Road Trip: Mustang Owner’s Museum

Few vehicles in history have reached the iconic status of the Ford Mustang. Since being unveiled at the World’s Fair in 1964, over 10 million Mustangs have rolled off the assembly line. Earlier this year, the Mustang Owner’s Museum in Concord North Carolina opened its doors to help chronicle the legendary car’s robust history.

Recognizable names from Mustang’s history such as Iacocca, Shelby, Roush and Saleen are all prominently featured, in addition to models generously on loan from private collections. Rotating exhibits have been curated to entertain and educate visitors on the heritage of Ford’s famous pony car, not shying away from sharing the highs and the lows. Cough…Mustang II…Cough. Showing off as many as 50 cars at any given time, each model on display is somehow historically or culturally relevant.

Recognizable names from Mustang’s history such as Iacocca, Shelby, Roush and Saleen are all prominently featured, in addition to models generously on loan from private collections. Rotating exhibits have been curated to entertain and educate visitors on the heritage of Ford’s famous pony car, not shying away from sharing the highs and the lows. Cough…Mustang II…Cough. Showing off as many as 50 cars at any given time, each model on display is somehow historically or culturally relevant.

Worth the Trip

After traveling over 1,500 kilometres, we had no idea what to expect as we approached the Mustang Owner’s Museum. Located less than a mile from the Charlotte Motor Speedway, the museum seemed like a fitting enough destination to plan a summer road trip around since it would be done in my own 2016 Mustang GT Performance Package. While my car obviously wasn’t produced there, it still felt like something of a homecoming being surrounded by so many Mustangs both inside the museum and out in the parking lot where every day is a car show.

Museum staff are enthusiasts themselves and are only too happy to share the stories behind each vehicle in the current collection. “It’s not about being pristine, it’s about real owners and the stories of their vehicles,” says Mustang Owner’s Museum Executive Director, Steve Hall, “If you just want to see a selection of shiny cars, you can do that in any car museum, or a dealership for that matter.”

Pace Cars, Police Pursuit Vehicles and Prototypes

The era of the Mustang II may be one that many wish to forget, but the model is well represented at the museum. You can’t get much more unique than the 1976 Mustang II Western prototype. Outfitted with a landau top, saddle seats and various other exclusive interior and exterior features adorned with a western motif, 50 models were constructed for a market research initiative used to test consumer opinions on a potential new trim option. Despite it being well received at the time, the high costs associated with production meant it never came to be. All models were returned to stock form with the exception of this model, making it truly one of a kind.

Another one-off on display is a 1964 Mustang Convertible ordered specifically by Henry Ford II that survives in its original condition. Pulled from the assembly line, it was finished by the Ford Design center where it received a custom interior and was the only Mustang to be painted in Stanhope Green, a colour from the Lincoln palette in 1940.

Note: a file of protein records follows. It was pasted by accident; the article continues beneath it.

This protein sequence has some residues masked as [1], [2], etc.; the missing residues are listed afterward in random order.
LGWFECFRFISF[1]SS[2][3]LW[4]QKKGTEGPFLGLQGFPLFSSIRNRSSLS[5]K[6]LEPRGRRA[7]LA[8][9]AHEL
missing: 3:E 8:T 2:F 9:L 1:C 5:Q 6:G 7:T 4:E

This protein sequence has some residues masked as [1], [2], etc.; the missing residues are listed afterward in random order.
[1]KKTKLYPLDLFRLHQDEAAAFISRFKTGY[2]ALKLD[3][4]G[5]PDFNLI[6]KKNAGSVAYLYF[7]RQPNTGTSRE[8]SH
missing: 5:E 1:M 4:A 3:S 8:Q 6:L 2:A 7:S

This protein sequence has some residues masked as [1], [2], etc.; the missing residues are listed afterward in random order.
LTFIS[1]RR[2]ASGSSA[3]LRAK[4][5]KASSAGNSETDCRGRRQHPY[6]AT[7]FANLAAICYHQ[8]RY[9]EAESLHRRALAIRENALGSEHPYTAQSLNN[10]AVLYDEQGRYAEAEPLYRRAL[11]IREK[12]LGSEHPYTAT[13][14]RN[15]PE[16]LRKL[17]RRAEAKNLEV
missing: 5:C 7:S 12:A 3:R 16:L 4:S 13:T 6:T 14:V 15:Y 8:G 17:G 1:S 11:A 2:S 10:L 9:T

Among other notable models are the first Mustang unveiled to the public at the New York World’s Fair in 1964. Not only is it a historical vehicle that still retains evidence of the brackets welded to it for display, but for many enthusiasts it’s the first Mustang they ever laid eyes on.

Over in the Roush display is another first. Wearing serial # 001, the 1995 Mustang is the very first to be built and sold in the Roush dealer network. It’s amazing to witness the evolution of performance throughout the museum. Back in 1995 getting 372 hp out of the 4.6L V8 was notable but is pretty underwhelming and underpowered by today’s standards. Putting these advancements into perspective is the 2019 Roush Stage 3 beside it, churning out 710 hp and 610 tire-melting ft-lbs of torque.

The museum’s current display features a vast collection of firsts, but it is also currently home to the last Fox body Mustang to roll off the assembly line in 1993. Evidence of being the model’s swan song is demonstrated by the front passenger seat on display which was signed by assembly line workers the day production ended.

While most are displayed in pristine condition, one Wimbledon White example that came off the assembly line on the very first day of Mustang production was kept in its original “Barn Find” state. “The Mustang Owners Museum Is here for the enthusiast,” says Jaron Cole, the museum’s director of social media. “We want to showcase all facets of the Mustang. We have unique, modified, restored models. Whether you’re into history, or cars, or memorabilia, the Mustang Owners Museum has a little something for everyone.”

Following a day spent at the museum and a 3,000+ kilometre roadtrip to get there and back, I not only have a more profound knowledge of the Mustang’s unique place in history, but I’ve also gained a deeper appreciation for my own car. The fact that the displays change every season only means there’s incentive to go back and visit again.

Mustang Owner’s Museum

21 Carpenter NW

Concord, NC

28027

Phone: 980-439-5653

Hours of Operation:

Monday-Saturday 10-5pm

Sunday 12-5pm

Adult admission is $10 and children 15 and under are free.

 

Rotating exhibits curated to entertain and educate 10/2/2019 9:38:48 PM